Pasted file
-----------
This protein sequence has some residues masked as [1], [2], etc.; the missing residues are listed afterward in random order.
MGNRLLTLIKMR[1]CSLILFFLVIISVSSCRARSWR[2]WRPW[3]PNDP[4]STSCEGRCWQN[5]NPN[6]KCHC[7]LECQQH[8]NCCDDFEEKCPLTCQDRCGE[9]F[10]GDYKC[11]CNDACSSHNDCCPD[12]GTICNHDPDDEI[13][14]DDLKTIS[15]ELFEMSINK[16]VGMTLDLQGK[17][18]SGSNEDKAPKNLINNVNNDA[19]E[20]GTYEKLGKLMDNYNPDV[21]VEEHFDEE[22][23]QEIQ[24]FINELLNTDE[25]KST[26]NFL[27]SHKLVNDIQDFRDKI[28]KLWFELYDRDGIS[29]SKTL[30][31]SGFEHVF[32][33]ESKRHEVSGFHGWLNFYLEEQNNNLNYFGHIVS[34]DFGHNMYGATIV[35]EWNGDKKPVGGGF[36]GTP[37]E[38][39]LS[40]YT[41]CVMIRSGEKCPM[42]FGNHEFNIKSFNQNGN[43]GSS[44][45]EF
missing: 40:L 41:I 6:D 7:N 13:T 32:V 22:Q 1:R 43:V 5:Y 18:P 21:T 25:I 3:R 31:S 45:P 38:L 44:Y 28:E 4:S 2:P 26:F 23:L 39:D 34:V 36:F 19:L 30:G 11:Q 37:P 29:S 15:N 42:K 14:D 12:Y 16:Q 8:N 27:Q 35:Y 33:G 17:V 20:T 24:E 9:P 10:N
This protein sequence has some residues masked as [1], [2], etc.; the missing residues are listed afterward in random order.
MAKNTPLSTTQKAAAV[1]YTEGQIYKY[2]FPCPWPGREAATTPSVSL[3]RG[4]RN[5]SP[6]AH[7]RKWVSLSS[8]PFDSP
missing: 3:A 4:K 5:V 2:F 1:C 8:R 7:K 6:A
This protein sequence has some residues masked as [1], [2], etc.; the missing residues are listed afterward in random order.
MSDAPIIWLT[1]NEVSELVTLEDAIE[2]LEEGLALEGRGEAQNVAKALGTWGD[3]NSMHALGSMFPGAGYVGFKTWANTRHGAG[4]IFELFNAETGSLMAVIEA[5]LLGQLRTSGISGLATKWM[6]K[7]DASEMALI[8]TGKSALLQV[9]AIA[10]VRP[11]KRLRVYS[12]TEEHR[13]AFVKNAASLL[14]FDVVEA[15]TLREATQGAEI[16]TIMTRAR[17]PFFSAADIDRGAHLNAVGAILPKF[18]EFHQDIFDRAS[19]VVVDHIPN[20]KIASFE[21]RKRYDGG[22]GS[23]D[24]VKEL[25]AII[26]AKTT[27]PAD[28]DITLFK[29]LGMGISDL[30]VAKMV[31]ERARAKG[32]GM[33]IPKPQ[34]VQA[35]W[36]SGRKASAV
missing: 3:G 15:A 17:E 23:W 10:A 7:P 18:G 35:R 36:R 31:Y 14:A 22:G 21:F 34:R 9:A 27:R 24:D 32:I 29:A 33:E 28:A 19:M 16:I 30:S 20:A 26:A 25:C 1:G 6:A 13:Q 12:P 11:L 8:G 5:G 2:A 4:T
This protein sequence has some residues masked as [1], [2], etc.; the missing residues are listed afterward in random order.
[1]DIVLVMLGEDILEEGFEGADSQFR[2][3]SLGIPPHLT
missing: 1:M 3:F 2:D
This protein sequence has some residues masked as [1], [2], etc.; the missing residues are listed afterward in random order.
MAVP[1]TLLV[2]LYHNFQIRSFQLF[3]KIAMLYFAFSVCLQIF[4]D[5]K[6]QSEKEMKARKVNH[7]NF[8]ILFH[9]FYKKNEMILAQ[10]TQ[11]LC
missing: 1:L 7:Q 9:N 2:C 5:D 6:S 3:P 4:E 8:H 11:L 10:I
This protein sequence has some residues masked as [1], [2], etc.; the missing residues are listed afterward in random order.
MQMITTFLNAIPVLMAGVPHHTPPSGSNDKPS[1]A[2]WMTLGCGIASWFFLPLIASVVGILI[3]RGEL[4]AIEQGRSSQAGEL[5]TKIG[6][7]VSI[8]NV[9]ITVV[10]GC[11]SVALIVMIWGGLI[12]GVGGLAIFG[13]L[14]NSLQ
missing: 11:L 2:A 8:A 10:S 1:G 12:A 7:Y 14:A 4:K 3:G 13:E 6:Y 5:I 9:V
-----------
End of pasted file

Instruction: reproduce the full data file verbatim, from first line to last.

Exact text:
This protein sequence has some residues masked as [1], [2], etc.; the missing residues are listed afterward in random order.
MGNRLLTLIKMR[1]CSLILFFLVIISVSSCRARSWR[2]WRPW[3]PNDP[4]STSCEGRCWQN[5]NPN[6]KCHC[7]LECQQH[8]NCCDDFEEKCPLTCQDRCGE[9]F[10]GDYKC[11]CNDACSSHNDCCPD[12]GTICNHDPDDEI[13][14]DDLKTIS[15]ELFEMSINK[16]VGMTLDLQGK[17][18]SGSNEDKAPKNLINNVNNDA[19]E[20]GTYEKLGKLMDNYNPDV[21]VEEHFDEE[22][23]QEIQ[24]FINELLNTDE[25]KST[26]NFL[27]SHKLVNDIQDFRDKI[28]KLWFELYDRDGIS[29]SKTL[30][31]SGFEHVF[32][33]ESKRHEVSGFHGWLNFYLEEQNNNLNYFGHIVS[34]DFGHNMYGATIV[35]EWNGDKKPVGGGF[36]GTP[37]E[38][39]LS[40]YT[41]CVMIRSGEKCPM[42]FGNHEFNIKSFNQNGN[43]GSS[44][45]EF
missing: 40:L 41:I 6:D 7:N 13:T 32:V 22:Q 1:R 43:V 5:Y 18:P 21:T 25:I 3:R 31:S 45:P 38:L 44:Y 28:E 4:S 2:P 26:F 23:L 39:D 34:V 36:F 19:L 30:G 11:Q 37:P 29:S 15:N 42:K 14:D 12:Y 16:Q 8:N 27:Q 35:Y 33:G 17:V 20:T 24:E 9:P 10:N
This protein sequence has some residues masked as [1], [2], etc.; the missing residues are listed afterward in random order.
MAKNTPLSTTQKAAAV[1]YTEGQIYKY[2]FPCPWPGREAATTPSVSL[3]RG[4]RN[5]SP[6]AH[7]RKWVSLSS[8]PFDSP
missing: 3:A 4:K 5:V 2:F 1:C 8:R 7:K 6:A
This protein sequence has some residues masked as [1], [2], etc.; the missing residues are listed afterward in random order.
MSDAPIIWLT[1]NEVSELVTLEDAIE[2]LEEGLALEGRGEAQNVAKALGTWGD[3]NSMHALGSMFPGAGYVGFKTWANTRHGAG[4]IFELFNAETGSLMAVIEA[5]LLGQLRTSGISGLATKWM[6]K[7]DASEMALI[8]TGKSALLQV[9]AIA[10]VRP[11]KRLRVYS[12]TEEHR[13]AFVKNAASLL[14]FDVVEA[15]TLREATQGAEI[16]TIMTRAR[17]PFFSAADIDRGAHLNAVGAILPKF[18]EFHQDIFDRAS[19]VVVDHIPN[20]KIASFE[21]RKRYDGG[22]GS[23]D[24]VKEL[25]AII[26]AKTT[27]PAD[28]DITLFK[29]LGMGISDL[30]VAKMV[31]ERARAKG[32]GM[33]IPKPQ[34]VQA[35]W[36]SGRKASAV
missing: 3:G 15:A 17:E 23:W 10:A 7:P 18:G 35:R 36:R 31:Y 14:A 22:G 21:F 34:R 9:A 27:R 24:D 32:I 29:A 33:E 28:A 19:M 16:I 30:S 20:A 26:A 25:C 1:G 6:A 13:Q 12:P 11:L 8:G 5:G 2:A 4:T
This protein sequence has some residues masked as [1], [2], etc.; the missing residues are listed afterward in random order.
[1]DIVLVMLGEDILEEGFEGADSQFR[2][3]SLGIPPHLT
missing: 1:M 3:F 2:D
This protein sequence has some residues masked as [1], [2], etc.; the missing residues are listed afterward in random order.
MAVP[1]TLLV[2]LYHNFQIRSFQLF[3]KIAMLYFAFSVCLQIF[4]D[5]K[6]QSEKEMKARKVNH[7]NF[8]ILFH[9]FYKKNEMILAQ[10]TQ[11]LC
missing: 1:L 7:Q 9:N 2:C 5:D 6:S 3:P 4:E 8:H 11:L 10:I
This protein sequence has some residues masked as [1], [2], etc.; the missing residues are listed afterward in random order.
MQMITTFLNAIPVLMAGVPHHTPPSGSNDKPS[1]A[2]WMTLGCGIASWFFLPLIASVVGILI[3]RGEL[4]AIEQGRSSQAGEL[5]TKIG[6][7]VSI[8]NV[9]ITVV[10]GC[11]SVALIVMIWGGLI[12]GVGGLAIFG[13]L[14]NSLQ
missing: 11:L 2:A 8:A 10:S 1:G 12:A 7:Y 14:A 4:K 3:G 13:E 6:Y 5:I 9:V